More than two dozen citizens signed up to weigh in at Mebane’s planning board meeting Monday night on the proposed Mebane Buc-ee’s.
Some were Efland residents, highlighting their success at fostering opposition to the major travel center company from locating there as it had announced plans to do more than a year ago before withdrawing its application in the face of criticism and opposition from both Orange County residents and its county commissioners.
Others were those favoring electric vehicles and solar power, who criticized the company’s focus on the “dying fossil fuel industry.”
And, as almost always with consideration of new residential, commercial, and industrial proposals in Mebane, the impact of increased traffic was a major point of discussion. Even the company’s willingness to spend millions of its own dollars for expanding roads, entrance and exit ramps, and the highway overpass was insufficient for opponents.
There was also some support for the company from those who are enthusiastic from their experiences at other Buc-ee’s locations across Texas and the Southeast.
Among the comments:
Patty Dischinger, now of Chapel Hill, said she grew up across the street from the proposed Buc-ee’s location. She drew analogies to the nearby location on the other side of the interstate interchange of what had been a Stuckey’s (where Love’s truck stop is now located).
Dischinger said she preferred to the Buc-ee’s to “another warehouse,” which is what the land is currently zoned for.
Theresa Jensen, who owns 100 acres elsewhere near Mebane, questioned the value of having a Buc-ee’s in Mebane. In particular, she drew a bead on the fact that 46 percent of the parcel would be impervious surface, which she predicted will increase the likelihood of flooding in the area.
She, like several other speakers, also emphasized that small businesses will be impacted and “go out of business” as a result of the new travel center and criticized the idea of “perpetuating fossil fuel” by providing a travel plaza with 120 gas pumps. [The company’s planned 24 electric recharging stations were either ignored or termed insufficient by opposition speakers.]
Lucas Babinec made a similar criticism about the travel center having “too much concrete.”
Richard Miller, who lives in the Hawfields community, described the Buc-ee’s as a “monster” development that would suck up the city’s resources.
Edward Mazurek said Mebane is becoming known for warehouses, fast food, and traffic. Up north, he said, interstates are built with clover leaf patterns, but here, he said, “there are more and more stoplights to get on or off an interstate,” adding that the Buc-ee’s would make the situation only worse.
Janet Ecklebarger said a Buc-ee’s would make Mebane a mere “pit stop,” and as such as an “insult to Mebane.” She predicted the demise of other gas stations who would lose business to the huge travel center, terming the impact a “true American nightmare.”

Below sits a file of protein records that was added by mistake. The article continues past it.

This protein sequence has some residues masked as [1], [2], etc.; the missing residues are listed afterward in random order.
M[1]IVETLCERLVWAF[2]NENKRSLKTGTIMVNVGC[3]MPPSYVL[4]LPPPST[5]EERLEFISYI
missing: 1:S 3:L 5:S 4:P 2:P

Ecklebarger saracastically referred to the company as “Yuckee’s.”
Mebane resident Mary McFarland said Mebane doesn’t have the water to support Buc-ee’s. The company estimates it will use 23,000 gallons per day. [City officials have said Mebane’s water supply is adequate for years to come, for residential, commercial, and industrial users.]
Laurie Weatherly of Efland declared that Buc-ee’s “is an environmental disaster waiting to happen.” She also criticized the company’s products as “crap food and junky stuff to buy.” She added, “gas is on its way out.”
A couple of speakers, including Bonita Rayner and Aminah Ghaffar, said that the land where Buc-ee’s is planning to build is the site of a former Occaneechi trading path. [The Occaneechi have historically been identified as living in the northeast corner of Alamance County in the period of 1680-1710, five to seven or more miles from the Mebane site for the potential Buc-ee’s.]
Sarah Stitsinger and Lorraine Werts both questioned what the benefit would be to Mebane of allowing what Werts termed “another truck stop without the trucks.”
Stitsinger also criticized the fact that representatives of Buc-ee’s “were given all the time they need,” using about two hours of the almost four-hour meeting, but public speakers were limited to three minutes each. The cumulative time spent hearing from those who signed up to speak, most of whom expressed opposition to the Buc-ee’s, was about an hour-and-a-half.
Planning board chairman Edward Tulauskas responded that the planning board was not obligated to allow public speakers any time to speak, but was willing to do so within reason.
The actual, state-mandated public hearing on the company’s rezoning and special use zoning requests is set for January 8.
Mike Garrett was one of the few vocal Buc-ee’s supporters who spoke during the meeting. “It’s not just a store, it’s an experience.”
Garrett also dismissed some of the criticisms of speakers who pointed to the money Buc-ee’s would ultimately make from its Mebane location. “There’s no crime in making money,” he said.